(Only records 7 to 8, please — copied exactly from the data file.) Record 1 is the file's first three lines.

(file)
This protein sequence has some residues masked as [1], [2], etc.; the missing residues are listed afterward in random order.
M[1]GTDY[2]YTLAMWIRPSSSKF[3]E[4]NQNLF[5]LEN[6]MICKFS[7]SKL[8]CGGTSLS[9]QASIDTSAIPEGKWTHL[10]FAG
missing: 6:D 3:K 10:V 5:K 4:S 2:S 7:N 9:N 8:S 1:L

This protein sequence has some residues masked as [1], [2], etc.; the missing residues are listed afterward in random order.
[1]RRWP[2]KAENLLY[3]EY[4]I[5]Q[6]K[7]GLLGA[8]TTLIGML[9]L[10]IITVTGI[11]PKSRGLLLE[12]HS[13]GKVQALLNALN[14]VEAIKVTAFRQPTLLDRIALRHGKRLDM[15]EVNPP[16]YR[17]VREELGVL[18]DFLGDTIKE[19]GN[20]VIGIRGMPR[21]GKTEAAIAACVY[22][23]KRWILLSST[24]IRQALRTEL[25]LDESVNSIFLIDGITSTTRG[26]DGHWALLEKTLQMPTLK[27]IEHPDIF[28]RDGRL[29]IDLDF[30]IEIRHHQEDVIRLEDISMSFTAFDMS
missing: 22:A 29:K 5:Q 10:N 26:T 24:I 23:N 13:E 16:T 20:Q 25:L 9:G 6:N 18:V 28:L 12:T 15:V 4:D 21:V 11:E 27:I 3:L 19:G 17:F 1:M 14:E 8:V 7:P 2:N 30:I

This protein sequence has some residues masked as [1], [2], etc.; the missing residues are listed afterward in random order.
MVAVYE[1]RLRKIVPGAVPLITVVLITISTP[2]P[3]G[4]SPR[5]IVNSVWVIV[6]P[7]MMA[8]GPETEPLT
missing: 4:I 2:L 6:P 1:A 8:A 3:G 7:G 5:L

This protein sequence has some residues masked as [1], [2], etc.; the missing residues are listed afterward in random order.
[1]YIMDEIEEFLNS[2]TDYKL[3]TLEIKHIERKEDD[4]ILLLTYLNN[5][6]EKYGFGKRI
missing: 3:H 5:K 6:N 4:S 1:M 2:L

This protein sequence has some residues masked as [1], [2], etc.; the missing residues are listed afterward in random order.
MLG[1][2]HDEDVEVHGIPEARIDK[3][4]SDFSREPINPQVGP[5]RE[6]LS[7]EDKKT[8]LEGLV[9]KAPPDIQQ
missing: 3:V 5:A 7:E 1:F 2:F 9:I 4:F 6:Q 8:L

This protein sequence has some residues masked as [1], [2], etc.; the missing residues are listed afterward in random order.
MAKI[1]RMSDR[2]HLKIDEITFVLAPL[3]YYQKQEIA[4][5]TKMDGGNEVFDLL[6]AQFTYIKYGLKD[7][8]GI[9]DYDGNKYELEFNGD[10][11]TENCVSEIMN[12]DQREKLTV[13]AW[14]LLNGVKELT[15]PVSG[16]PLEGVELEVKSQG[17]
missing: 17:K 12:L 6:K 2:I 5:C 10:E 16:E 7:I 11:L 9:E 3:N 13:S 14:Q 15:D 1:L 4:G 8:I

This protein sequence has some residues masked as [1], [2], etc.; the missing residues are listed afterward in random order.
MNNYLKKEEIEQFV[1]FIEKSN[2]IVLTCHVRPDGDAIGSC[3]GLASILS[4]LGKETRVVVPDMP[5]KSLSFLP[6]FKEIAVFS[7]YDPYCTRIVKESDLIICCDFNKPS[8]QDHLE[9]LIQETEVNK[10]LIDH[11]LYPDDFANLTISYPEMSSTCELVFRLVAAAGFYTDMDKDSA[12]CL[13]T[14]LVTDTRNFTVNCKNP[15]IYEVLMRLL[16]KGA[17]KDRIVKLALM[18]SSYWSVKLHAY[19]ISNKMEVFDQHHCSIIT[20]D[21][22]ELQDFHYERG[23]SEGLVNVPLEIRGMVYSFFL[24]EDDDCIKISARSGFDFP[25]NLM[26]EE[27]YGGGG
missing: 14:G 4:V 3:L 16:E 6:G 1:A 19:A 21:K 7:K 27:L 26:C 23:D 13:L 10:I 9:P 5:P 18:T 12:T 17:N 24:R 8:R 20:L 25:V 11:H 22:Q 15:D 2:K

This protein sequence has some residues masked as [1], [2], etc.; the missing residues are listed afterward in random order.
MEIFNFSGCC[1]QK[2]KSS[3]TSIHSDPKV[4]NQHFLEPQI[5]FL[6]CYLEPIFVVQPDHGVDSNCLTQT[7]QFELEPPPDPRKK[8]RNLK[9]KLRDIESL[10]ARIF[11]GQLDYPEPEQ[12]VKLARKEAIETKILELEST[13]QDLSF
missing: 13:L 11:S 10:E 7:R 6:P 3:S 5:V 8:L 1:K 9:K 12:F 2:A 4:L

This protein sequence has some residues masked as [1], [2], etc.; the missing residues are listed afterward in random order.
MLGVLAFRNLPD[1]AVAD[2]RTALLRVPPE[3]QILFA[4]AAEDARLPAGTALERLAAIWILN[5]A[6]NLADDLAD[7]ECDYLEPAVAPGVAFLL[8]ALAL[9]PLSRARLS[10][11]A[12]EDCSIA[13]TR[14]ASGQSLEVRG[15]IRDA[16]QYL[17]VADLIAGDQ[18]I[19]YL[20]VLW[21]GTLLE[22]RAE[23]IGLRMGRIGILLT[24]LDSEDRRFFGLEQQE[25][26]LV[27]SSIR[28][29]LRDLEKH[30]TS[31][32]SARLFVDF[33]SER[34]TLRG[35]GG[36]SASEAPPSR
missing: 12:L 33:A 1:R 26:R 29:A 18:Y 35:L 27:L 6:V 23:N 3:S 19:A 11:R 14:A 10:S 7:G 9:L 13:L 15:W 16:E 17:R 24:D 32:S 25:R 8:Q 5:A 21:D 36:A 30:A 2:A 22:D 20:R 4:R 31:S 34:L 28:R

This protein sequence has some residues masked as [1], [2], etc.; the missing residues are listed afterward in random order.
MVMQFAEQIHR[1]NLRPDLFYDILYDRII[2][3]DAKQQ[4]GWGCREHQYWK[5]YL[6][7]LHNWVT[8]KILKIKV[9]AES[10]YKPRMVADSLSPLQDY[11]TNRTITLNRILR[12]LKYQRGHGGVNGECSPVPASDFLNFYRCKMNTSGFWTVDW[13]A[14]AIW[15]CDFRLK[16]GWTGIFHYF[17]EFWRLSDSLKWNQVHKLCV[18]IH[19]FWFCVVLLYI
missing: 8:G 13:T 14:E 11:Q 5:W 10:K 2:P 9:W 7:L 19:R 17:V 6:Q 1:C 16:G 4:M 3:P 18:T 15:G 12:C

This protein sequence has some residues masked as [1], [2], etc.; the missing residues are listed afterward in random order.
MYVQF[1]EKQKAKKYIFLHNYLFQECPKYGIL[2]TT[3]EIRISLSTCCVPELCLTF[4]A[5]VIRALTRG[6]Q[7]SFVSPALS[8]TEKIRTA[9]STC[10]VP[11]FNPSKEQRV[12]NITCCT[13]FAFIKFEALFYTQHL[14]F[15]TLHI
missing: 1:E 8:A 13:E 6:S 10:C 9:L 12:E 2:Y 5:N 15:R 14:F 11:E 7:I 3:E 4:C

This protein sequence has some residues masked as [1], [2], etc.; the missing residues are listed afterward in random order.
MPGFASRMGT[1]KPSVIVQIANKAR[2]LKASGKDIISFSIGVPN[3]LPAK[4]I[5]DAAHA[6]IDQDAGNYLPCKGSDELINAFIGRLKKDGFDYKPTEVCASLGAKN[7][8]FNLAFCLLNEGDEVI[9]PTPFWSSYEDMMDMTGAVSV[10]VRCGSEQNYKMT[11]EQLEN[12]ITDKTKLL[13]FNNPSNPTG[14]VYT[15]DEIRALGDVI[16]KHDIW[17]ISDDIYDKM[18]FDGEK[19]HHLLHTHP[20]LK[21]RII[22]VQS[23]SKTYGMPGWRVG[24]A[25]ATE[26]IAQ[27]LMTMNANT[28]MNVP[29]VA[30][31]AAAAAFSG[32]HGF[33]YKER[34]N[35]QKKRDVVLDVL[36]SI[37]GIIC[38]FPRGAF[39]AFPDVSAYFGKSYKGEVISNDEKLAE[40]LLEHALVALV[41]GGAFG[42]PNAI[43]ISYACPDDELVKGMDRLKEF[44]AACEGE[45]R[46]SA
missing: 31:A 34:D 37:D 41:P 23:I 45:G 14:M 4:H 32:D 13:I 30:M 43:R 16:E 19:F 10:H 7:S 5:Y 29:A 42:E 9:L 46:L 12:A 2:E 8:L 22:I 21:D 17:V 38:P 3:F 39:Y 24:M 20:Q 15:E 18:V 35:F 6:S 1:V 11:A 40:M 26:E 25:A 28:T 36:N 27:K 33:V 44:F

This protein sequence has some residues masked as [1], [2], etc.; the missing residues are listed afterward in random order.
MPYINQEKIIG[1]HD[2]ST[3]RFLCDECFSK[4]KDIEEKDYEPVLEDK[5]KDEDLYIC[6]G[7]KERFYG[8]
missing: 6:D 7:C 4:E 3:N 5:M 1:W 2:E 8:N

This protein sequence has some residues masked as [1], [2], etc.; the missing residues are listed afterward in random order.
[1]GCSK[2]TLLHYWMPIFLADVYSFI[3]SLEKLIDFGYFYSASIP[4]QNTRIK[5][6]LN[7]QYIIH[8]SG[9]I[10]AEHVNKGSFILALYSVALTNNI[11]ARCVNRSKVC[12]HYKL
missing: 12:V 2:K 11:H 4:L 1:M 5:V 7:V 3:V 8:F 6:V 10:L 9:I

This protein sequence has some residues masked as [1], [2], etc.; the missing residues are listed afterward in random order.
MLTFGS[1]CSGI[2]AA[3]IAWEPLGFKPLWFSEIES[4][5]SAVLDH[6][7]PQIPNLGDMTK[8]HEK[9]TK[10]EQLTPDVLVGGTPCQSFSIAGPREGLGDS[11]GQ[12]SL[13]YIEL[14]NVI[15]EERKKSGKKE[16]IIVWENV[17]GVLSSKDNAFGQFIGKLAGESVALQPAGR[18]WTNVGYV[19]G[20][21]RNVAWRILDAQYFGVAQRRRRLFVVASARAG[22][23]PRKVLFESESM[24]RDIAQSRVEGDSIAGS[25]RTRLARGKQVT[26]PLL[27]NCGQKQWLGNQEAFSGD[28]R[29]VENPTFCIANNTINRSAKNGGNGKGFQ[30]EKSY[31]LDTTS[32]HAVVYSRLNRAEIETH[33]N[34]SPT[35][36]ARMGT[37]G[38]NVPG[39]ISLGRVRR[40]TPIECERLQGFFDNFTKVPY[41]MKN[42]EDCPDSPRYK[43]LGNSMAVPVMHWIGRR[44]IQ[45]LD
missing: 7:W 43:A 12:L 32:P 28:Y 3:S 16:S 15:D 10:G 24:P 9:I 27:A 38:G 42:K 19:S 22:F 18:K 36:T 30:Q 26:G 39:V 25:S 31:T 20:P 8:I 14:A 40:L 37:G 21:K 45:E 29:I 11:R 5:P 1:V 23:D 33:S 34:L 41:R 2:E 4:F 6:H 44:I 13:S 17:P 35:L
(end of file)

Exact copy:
This protein sequence has some residues masked as [1], [2], etc.; the missing residues are listed afterward in random order.
MNNYLKKEEIEQFV[1]FIEKSN[2]IVLTCHVRPDGDAIGSC[3]GLASILS[4]LGKETRVVVPDMP[5]KSLSFLP[6]FKEIAVFS[7]YDPYCTRIVKESDLIICCDFNKPS[8]QDHLE[9]LIQETEVNK[10]LIDH[11]LYPDDFANLTISYPEMSSTCELVFRLVAAAGFYTDMDKDSA[12]CL[13]T[14]LVTDTRNFTVNCKNP[15]IYEVLMRLL[16]KGA[17]KDRIVKLALM[18]SSYWSVKLHAY[19]ISNKMEVFDQHHCSIIT[20]D[21][22]ELQDFHYERG[23]SEGLVNVPLEIRGMVYSFFL[24]EDDDCIKISARSGFDFP[25]NLM[26]EE[27]YGGGG
missing: 14:G 4:V 3:L 16:E 6:G 1:A 19:A 21:K 7:K 27:L 26:C 23:D 13:L 10:I 9:P 5:P 18:T 12:T 17:N 24:R 8:R 20:L 25:V 11:H 22:Q 15:D 2:K

This protein sequence has some residues masked as [1], [2], etc.; the missing residues are listed afterward in random order.
MEIFNFSGCC[1]QK[2]KSS[3]TSIHSDPKV[4]NQHFLEPQI[5]FL[6]CYLEPIFVVQPDHGVDSNCLTQT[7]QFELEPPPDPRKK[8]RNLK[9]KLRDIESL[10]ARIF[11]GQLDYPEPEQ[12]VKLARKEAIETKILELEST[13]QDLSF
missing: 13:L 11:S 10:E 7:R 6:P 3:S 5:V 8:L 1:K 9:K 12:F 2:A 4:L